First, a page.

ALBUM REVIEW: Pure Comedy by Father John Misty

Acclaimed singer-songwriter/notorious internet troll Father John Misty (Josh Tillman) has an inclination towards daring statements. His unpredictable antics are the antithesis to the intricate craft of his songwriting. Listeners everywhere, please disregard his interviews and have a listen to what he really has to say through his music. In his latest record Pure Comedy, Father John Misty finally acknowledges the weight of his persona, and makes some bold pretensions regarding our consumerist obsessions.

His previous records as Father John Misty, 2011’s Fear Fun and 2014’s I Love You Honeybear, both sought to balance more fashionable styles of production with his adaptation of classic singer-songwriter moves. Fear Fun, with its heavy reverb and textured guitars, was his most modern and alternative sounding record. I Love You, Honeybear, explored deeper into his fascination with chamber pop and wall of sound style production, further crafting his essence. Pure Comedy is his embrace of a more straightforward sonic vision, which correlates with its lyrical content. Grand statements, grand sound, no nonsense. With its piano ballads (Ballad of the Dying Man, Two Wildly Different Perspectives) and exploratory structures (So I’m Growing Old on Magic Mountain, Leaving LA), it runs the risk of sounding too much like an attempt at Harry Nilsson, perhaps even Elton John. Thankfully though, he transmits his message so efficiently, that you can really appreciate his work for what it is, and not what it is inspired by.

Total Entertainment Forever, one of the finest and most charming moments from the album, is a sharp and refreshing reflection on where we are headed as consumers. With lyrics such as “Bedding Taylor Swift / every night inside the Oculus Rift / after mister. and the missus / finish dinner and the dishes” and “When the historians find us we’ll be in our homes / plugged into our hubs / skin and bones”, it makes this disconnected future dominated by our search for endless distractions, as narrated by Tillman, feel not so distant.

The production and arrangements here are stellar and essential to its effectiveness. Tillman’s voice resonates clearer than ever before, with his most evocative and personable statements yet. Highlights “Things It Would Have Been Helpful to Know Before The War” and “Leaving LA” are supported by dulcet orchestration, amplifying their messages. “Leaving LA” is one of the few tracks that suffers from personal overload, in which the narrative is focused more on himself than on the world. Everything else about this record feels vulnerable and intimate, for the social weight it carries is impossible to ignore. In his judgments, Tillman is blunt, yet fair and sympathetic. He knows we are insane, but he too knows we cannot help it. One cannot help but think his critiques are not just at the world, but at himself as well, for no one is exempt from mankind’s innate irrational achilles heel. Album opener and title track Pure Comedy suggests man in itself is a joke, “The only thing that seems to make them feel alive is the struggle to survive / but the only thing that they request is something to numb the pain with / until there’s nothing human left”.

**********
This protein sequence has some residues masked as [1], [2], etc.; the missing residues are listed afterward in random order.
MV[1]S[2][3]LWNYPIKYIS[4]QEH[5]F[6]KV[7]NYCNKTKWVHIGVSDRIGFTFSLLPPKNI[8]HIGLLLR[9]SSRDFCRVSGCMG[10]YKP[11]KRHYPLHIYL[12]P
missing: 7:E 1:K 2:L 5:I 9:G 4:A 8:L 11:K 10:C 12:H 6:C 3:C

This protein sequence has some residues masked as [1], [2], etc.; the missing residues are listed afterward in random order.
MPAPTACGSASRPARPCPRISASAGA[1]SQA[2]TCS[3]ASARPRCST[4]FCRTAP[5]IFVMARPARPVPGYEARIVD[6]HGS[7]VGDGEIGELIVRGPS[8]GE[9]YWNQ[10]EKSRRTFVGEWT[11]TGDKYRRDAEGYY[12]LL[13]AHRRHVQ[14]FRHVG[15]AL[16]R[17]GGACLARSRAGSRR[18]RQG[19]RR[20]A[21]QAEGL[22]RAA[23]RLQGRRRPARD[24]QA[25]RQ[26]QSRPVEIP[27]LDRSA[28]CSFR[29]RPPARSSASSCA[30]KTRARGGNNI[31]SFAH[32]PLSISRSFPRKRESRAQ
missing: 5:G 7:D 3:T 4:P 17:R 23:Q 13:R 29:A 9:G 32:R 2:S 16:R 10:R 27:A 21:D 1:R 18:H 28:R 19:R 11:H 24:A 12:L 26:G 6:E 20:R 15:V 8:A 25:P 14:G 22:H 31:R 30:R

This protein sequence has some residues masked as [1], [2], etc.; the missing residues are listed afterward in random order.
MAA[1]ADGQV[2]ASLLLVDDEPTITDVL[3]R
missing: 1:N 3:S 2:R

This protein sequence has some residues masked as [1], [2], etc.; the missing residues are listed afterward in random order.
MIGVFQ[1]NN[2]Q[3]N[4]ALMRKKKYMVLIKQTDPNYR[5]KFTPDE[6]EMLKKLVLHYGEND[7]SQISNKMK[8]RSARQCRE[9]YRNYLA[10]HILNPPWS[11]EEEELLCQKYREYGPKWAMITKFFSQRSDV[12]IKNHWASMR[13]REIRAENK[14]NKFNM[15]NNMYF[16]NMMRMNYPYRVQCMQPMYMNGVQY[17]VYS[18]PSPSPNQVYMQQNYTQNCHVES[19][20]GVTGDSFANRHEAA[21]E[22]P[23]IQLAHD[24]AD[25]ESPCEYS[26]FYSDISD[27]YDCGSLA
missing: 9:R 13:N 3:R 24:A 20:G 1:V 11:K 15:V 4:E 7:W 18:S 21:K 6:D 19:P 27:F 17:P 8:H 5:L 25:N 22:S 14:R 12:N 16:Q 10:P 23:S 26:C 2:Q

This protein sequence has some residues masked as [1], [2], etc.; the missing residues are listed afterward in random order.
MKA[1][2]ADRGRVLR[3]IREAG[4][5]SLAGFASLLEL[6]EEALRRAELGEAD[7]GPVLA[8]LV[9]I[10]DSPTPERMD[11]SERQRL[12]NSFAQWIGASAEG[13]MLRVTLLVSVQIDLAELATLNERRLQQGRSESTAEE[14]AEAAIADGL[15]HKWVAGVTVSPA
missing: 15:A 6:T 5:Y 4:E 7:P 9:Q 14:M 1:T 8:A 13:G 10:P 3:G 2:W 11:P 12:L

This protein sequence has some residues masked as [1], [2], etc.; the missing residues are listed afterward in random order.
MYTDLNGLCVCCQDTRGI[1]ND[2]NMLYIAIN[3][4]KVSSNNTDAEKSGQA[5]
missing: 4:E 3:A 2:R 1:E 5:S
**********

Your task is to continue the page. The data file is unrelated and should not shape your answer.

Not every moment on this record is as effective as it should be. Its second half exhibits some slower moments that can drag on for longer than they should, such as its final songs So I’m Growing Old on Magic Mountain, and In Twenty Years or So. Regardless, this record is an honest statement of social chaos and how it each and every one of us participate in it. It does what seminal records do best, delivering truths both so universal and personal, without any incentive but that of expression. Not many artists can achieve that.

There is no denying the cultural relevance of this album, for worse or for better, it sincerely captures the darkness behind our modern ambitions. In its finest moments, Pure Comedy feels and sounds like a big deal, and that’s because it is. This album is a timestamp and a true contemporary work of art. It is flawed, it is confusing, it is easy to criticize, and hard to fully come to terms with, for it is ultimately human. The anxiety weaved throughout it permeates so effectively, that it is frankly hard to listen to at times. Its cynicism is beautiful in its integrity, and for this, it is a great achievement not only for Father John Misty, but for modern music as well.

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